I Got Your SIX Real Estate
The phrase, “I got your SIX” is a military term. It means “I got YOUR BACK”. It is more than obvious why we as a country owe the members of our arm forces special consideration for the sacrifices they and their families make. During a time when the country is experiencing historically high economic difficulties the men and women who serve, they and their families have an additional burden. As a result the government has adopted policies to help offset some of the hardship they may be experiencing.
One such policy is while a member of the arm service is deployed lenders have been required to give special allowances by abstaining from certain legal action one of which is foreclosing on their property. This subject recently became of interest to me after meeting a client who explained that her Community Association moved ahead with a non judicial foreclosure on back owed maintenance and association fees. I wondered how many others may have experienced a similar situation.
Although the information is very difficult to obtain. Records regarding individuals using their VA status to qualify for a loan are not. Even though the eligibility for VA loans include all qualified veterans. The data suggest a disproportionate amount of people serving in the arm forces are being negatively impacted by the housing crisis, (See table above labeled, Type of Loan to Rate of Foreclosure). The table is a random sample of 150 short sales on the Island of Oahu. As of May of 2011 there were approximately 24.6 million US citizens who were veteran of the military. This is less than 10% of the population compared to the 18% affected in the above table.
Another point worth noting TARP, The Trouble Assets Relief Program focused on curtailing the effect bad debts would have on the industry and to a lesser extent protecting consumers from overly aggressive lenders. One indicator of these predatory practices is refinancing. The table labeled Refinance to Rate of Foreclosure suggest that folks in the military where especially targeted.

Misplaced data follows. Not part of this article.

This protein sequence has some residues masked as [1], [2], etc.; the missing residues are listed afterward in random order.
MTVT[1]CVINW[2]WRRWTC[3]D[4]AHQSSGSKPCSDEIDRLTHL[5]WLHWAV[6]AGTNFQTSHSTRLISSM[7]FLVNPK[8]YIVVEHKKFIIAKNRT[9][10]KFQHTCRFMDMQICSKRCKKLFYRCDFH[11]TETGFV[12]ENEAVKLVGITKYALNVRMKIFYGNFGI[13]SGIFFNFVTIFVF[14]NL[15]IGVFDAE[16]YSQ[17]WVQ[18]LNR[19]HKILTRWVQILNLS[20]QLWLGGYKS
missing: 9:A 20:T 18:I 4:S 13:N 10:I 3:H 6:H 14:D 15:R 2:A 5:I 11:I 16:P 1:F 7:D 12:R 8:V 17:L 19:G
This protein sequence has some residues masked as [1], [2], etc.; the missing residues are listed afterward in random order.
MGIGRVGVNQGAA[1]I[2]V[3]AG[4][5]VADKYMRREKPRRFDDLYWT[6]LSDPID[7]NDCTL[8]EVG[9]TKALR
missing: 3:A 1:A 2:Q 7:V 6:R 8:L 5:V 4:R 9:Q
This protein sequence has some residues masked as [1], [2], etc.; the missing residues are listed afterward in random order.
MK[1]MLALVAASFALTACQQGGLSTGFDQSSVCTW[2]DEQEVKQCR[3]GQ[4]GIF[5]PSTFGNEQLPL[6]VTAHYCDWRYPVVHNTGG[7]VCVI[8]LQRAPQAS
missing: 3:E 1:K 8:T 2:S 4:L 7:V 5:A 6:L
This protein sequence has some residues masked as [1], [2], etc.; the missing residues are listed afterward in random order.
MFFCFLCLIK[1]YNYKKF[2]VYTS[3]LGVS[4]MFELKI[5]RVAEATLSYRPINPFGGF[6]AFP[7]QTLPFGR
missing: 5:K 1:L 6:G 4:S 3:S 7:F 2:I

There is a double whammy coupled with the data on lenders. It is the aggressive Home Owner Associations and what some may say the easy marks military families make for the schemes of predatory lawyers who represent HOAs. The lawyers exasperate the problem with the liberal use of non judicial foreclosures to appropriate the homes from underneath unsuspected service men and woman. This is a notorious practice because auction dates for the sale of homes go on daily without benefit of the home owner having the ability to state their case in court. This is especially unfair if the active member of the service in the family is deployed overseas at the time.
Although the government has taken some precautions to stop lenders from the practice of no judicial foreclosure against members of the military in active combat the practice of lawyers representing HOAs are not being policed. Hawaii is special because it is home to so many members of the active service. Out of the 150 random samples 5 communities made up 60% of data, (See tabled labeled Foreclosure by Neighborhood. It suggests these communities are more likely to be where members of the military buy.